There is, of course, always that “they”. Two years ago, we were slumped on sofas in his Lagos living room, my brother-in-law and I, talking about politics as we usually did.
“I think I’ll run for governor in a few years,” I said in the musing manner of a person who only half-means what they say.
“You would never be governor,” he said promptly. “You could be a senator but not governor. They won’t let a woman be governor.”
What he meant was that a governor had too much power, and was in control of too much money, none of which could be left to a woman by that invisible “they”. And yet. I realise that 15 years ago he would not have said, “you could be a senator.” Civilian rule brought greater participation of women in politics and the most popular and most effective ministers in the past 10 years have been women. In the next decade, my brother-in-law could be proved wrong. In the next three decades, he will certainly be proved wrong. But she would have to be married, the woman who would be governor.
My first novel is on the West African secondary school curriculum. My second novel is taught in universities. One question I am almost always certain of getting during media interviews is a variation of this: we appreciate the work you are doing and your novels are important but when are you getting married? I refuse to accept that the institution of marriage is what gives me my true value, and I refuse to come across as silly or coy or both. The balance is a precarious one.
“Would you ask that question to a male writer my age?” I once asked a journalist in Lagos.
“No,” he said, looking at me as though I were foolish. “But you are not a man
The Nigerian writer, Chimamanda Ngozi Adichie 33, won major literary awards in 2005 and 2007
Mena's thoughts: I think what Chimamanda was talking about was the almost unspoken condescending way women are potrayed in Nigeria and in instances conditioned by society to behave.I think the situation exists because our society gradually (say by the late 18th/19th century) started placing premium on the male child, making him more important than the female child by dictating for males only to inherit properties even going as far as to classify women as properties. Our culture that dictate that men are superior to women, or that husbands are domestic gods in their homes. In addition the notion was that only male children receives a proper education. Even today the family expends more resources on the male child (if any) than the female child. This results in the current position where many women simply cannot support themselves, they rely heavily on the men for their daily survival, since men have by culture grabed all the resources of wealth in our male dominated society. hence the avenue for abuse.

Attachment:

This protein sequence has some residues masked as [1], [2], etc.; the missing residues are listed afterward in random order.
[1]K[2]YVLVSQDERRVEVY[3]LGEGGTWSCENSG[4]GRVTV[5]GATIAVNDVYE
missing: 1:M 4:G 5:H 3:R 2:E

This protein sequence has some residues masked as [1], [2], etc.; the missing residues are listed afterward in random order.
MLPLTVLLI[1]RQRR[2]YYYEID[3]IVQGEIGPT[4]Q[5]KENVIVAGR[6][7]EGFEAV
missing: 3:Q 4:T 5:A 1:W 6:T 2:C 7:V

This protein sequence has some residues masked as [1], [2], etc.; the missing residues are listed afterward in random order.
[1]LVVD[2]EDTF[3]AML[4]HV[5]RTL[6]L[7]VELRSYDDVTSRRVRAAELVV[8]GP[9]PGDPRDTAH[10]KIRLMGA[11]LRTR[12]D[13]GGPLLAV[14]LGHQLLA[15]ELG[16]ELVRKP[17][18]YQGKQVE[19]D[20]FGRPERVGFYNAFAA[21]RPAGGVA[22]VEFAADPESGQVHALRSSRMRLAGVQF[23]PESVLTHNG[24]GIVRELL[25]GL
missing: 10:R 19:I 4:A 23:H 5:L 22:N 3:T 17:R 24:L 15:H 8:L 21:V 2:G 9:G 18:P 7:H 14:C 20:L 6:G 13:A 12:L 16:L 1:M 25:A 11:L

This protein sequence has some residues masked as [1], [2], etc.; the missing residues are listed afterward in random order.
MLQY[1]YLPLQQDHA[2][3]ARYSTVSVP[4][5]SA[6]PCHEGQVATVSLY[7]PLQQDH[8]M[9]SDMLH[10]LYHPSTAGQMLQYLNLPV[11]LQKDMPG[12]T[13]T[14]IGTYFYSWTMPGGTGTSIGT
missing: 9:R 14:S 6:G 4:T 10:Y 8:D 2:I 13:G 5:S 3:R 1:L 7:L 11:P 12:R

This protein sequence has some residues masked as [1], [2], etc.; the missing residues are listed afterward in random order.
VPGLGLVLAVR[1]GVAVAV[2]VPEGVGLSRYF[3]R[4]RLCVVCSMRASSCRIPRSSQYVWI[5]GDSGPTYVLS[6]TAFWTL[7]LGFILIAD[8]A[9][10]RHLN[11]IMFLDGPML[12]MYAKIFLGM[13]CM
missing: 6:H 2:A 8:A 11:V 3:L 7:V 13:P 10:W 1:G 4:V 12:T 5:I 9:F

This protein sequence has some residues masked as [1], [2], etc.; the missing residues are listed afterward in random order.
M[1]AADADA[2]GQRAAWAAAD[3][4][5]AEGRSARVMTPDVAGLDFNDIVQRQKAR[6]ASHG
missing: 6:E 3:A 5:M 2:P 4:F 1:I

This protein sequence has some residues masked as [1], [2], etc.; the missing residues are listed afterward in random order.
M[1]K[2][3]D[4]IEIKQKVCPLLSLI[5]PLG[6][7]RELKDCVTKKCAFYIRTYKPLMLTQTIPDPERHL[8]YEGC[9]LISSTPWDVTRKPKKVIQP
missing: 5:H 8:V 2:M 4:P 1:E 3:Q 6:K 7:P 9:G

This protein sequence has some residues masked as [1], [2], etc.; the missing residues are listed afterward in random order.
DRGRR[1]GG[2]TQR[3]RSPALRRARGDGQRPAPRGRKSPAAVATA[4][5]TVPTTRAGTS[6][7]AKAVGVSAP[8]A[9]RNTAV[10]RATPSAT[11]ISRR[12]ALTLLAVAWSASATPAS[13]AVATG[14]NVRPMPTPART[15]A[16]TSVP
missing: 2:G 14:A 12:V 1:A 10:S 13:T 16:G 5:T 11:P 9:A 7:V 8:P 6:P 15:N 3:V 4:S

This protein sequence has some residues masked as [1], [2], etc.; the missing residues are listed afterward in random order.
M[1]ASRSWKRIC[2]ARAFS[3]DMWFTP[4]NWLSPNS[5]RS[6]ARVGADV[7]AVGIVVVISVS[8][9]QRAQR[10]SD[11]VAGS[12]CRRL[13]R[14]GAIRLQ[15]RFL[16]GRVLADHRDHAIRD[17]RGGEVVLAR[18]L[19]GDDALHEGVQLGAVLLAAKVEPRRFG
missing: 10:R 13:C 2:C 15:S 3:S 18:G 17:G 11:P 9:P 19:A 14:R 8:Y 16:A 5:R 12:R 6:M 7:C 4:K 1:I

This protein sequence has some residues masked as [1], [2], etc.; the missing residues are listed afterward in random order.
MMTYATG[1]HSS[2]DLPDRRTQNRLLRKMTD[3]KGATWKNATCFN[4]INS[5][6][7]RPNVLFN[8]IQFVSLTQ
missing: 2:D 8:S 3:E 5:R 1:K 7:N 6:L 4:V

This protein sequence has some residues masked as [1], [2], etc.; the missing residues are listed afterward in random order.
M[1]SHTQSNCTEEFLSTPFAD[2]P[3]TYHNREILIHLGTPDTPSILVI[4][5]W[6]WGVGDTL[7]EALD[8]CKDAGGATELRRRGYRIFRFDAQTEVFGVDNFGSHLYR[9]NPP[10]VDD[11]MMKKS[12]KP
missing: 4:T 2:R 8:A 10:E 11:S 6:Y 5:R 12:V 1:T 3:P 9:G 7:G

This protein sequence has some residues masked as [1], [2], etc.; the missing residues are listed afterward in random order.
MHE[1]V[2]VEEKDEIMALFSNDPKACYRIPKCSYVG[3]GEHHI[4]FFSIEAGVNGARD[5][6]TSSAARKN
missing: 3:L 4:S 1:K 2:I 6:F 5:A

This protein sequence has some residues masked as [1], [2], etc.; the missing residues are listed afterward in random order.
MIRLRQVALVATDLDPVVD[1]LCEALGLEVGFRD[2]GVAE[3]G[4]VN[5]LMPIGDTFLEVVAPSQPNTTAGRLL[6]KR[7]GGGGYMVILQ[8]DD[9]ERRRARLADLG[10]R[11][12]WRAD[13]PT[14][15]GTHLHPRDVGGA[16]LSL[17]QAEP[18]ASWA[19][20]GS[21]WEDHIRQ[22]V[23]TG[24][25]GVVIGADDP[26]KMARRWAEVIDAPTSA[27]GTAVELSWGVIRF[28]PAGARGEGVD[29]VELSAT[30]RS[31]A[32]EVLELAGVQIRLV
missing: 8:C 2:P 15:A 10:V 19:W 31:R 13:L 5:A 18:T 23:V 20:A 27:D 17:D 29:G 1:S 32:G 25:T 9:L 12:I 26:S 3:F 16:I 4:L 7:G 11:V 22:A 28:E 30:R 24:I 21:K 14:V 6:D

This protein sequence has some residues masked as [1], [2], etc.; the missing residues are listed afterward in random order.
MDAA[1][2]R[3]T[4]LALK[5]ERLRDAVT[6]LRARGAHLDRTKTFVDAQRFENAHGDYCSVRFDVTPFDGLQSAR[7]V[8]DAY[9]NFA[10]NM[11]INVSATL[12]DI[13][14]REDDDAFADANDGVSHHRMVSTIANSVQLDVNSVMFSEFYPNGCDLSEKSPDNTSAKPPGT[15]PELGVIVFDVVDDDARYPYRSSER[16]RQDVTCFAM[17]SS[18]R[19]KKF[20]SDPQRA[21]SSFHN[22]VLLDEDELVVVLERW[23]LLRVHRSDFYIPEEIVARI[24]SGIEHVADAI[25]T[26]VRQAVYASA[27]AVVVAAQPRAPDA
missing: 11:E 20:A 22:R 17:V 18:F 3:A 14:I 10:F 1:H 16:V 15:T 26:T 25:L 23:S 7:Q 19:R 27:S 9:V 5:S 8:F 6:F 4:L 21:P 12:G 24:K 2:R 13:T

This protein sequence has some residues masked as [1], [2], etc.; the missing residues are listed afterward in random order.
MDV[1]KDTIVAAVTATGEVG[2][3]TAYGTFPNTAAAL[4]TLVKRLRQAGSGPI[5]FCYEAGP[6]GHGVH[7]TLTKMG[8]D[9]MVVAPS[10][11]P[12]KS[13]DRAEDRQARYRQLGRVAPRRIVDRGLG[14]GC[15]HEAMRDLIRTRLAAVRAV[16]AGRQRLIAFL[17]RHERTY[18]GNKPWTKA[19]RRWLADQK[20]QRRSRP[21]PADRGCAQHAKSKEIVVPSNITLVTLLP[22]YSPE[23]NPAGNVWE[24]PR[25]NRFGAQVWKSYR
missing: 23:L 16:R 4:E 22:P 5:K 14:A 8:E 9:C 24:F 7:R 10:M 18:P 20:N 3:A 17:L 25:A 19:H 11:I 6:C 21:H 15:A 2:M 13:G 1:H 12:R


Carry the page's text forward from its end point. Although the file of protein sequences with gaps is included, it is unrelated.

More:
And just as the areaboy felt the money was from chimamanda's friend all because he is a man..and the policeman assumed that a man bought the author her car, other demeaning stereotypes are 'accepted' in our society.
Here are a few;
If its not the notion that You are nothing without a man or children, it is the supposition that any material items you own was bought as a reward for 'servicing' a man.
As a woman there is a ceiling you 'should' aim for and not be overambitious as that is the 'proper' way to behave regardless of the fact that you are trained for the job and have the relevant experience to take it on.
What is worse about this thinking is how women are objectified in Nigeria. Its either you are the innocent virgin submissive very young lady (note some read submissiveness to mean you should be emotionally, verbally and physically assaulted with a grateful smile on your lips and longsuffering knees on the floor thanking God for a man)or you are the outspoken, 'open eye' whore (God help you if you are also still single and an adult) or you are the diabolical, jealous, desperate old witch out to suck the blood of people so as to live longer (reserved for much older women)
Other variations of woman hood exists but I think you get my drift.
Just imagine that in our soceity, violent rape of women is condoned. "She asked for it' "No means yes" what sort of society are we breeding? Also imagine what some ethnic groups put widows through so they can prove they dont have a hand in the death of their husbands. Who encouraged this process? Why dont they subject men to the same humiliation?
They dont because society has been conditioned to accept the villification of women in our society.
Note: I speak in general terms for the sake of debate, as I acknowledge not every single woman is denied opportunity in the Nigerian society. If anything there has been a shift in thinking in recent times however that shift is merely a drip in the ocean of societal double standards.
I rest my case :D